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Gentamicin Monitoring Practices in Teaching Hospitals – Time to Undertake the Necessary Randomised Controlled Trial | OMICS International | Abstract
ISSN: 2161-0495

Journal of Clinical Toxicology
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Research Article

Gentamicin Monitoring Practices in Teaching Hospitals – Time to Undertake the Necessary Randomised Controlled Trial

Jennifer Martin1,5*, Michael Barras2,4, Nicholas Ah Yui4, Carl Kirkpatrick4, Paul Kubler5 and Ross Norris2,3,4

1School of Medicine and Diamantina Institute, University of Queensland, Brisbane, Australia

2Australian Centre for Paediatric Pharmacokinetics, Mater Medical Research Institute and Mater Pharmacy Services, South Brisbane, Australia

3School of Pharmacy, Griffith University, Gold Coast, Australia

4School of Pharmacy, University of Queensland, Brisbane, Australia

5Department of Clinical Pharmacology, Royal Brisbane and Women’s Hospital, Brisbane, Australia

*Corresponding Author:
Jennifer Martin
Princess Alexandra Hospital, Building 33
Ipswich Rd, Woolloongabba 4102, Australia
Tel: 61 (0) 405341676
E-mail:[email protected]

Received date: September 14, 2012; Accepted date: October 22, 2012; Published date: October 24, 2012

Citation: Martin J, Barras M, Yui NA, Kirkpatrick C, Kubler P, et al. (2012) Gentamicin Monitoring Practices in Teaching Hospitals – Time to Undertake the Necessary Randomised Controlled Trial. J Clinic Toxicol 2:146. doi: 10.4172/2161-0495.1000146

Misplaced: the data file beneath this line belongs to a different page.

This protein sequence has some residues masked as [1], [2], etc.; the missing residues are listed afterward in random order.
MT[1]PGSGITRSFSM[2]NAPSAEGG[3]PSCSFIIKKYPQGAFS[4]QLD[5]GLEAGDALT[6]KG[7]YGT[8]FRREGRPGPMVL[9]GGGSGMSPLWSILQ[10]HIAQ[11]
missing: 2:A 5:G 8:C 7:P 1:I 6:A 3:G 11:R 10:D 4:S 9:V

Copyright: © 2012 Martin J, et al. This is an open-access article distributed under the terms of the Creative Commons Attribution License, which permits unrestricted use, distribution, and reproduction in any medium, provided the original author and source are credited.


Objective: To compare the clinical appropriateness of the prescribing and monitoring of gentamicin. Method: A retrospective study was undertaken at two tertiary teaching hospitals in Australia. 161 adult patients administered gentamicin and who had at least one serum concentration taken whilst an inpatient were eligible for analysis. The main outcome measures were adherence to local and national guidelines for dosing and monitoring of gentamicin, and percentage of the recommended measure of adequate gentamicin exposure (Area-Under the concentration-time Curve (AUC)) using a nomogram and a Bayesian calculation. Results: Results were similar in both hospitals. Initial dosing: Adherence to local and national dosing guidelines was poor - approximately 50% of initial doses using less than local and 88% less than national recommendations. Monitoring: Approximately 20% of all gentamicin concentrations were collected outside the required sampling window. Sampling was particularly problematic after the initial dose. Here up with to half of the samples were taken outside the recommended time frame for sampling, therefore making interpretation of the nomogram difficult. Dose adjustment: 15% of doses were adjusted without monitoring and approximately half of all dose adjustments were based on inadequate information or inaccurate nomogram interpretation. Dose evaluation: Approximately half of the AUCs were below the therapeutic range. Conclusion: A large number of issues around appropriate use and monitoring of gentamicin were seen. This is particularly concerning considering both hospitals are large tertiary hospitals with expert clinical pharmacy support. We believe it is time for a randomised controlled trial to be undertaken, comparing Bayesian modelling techniques with standard nomogram, powered for clinical endpoints

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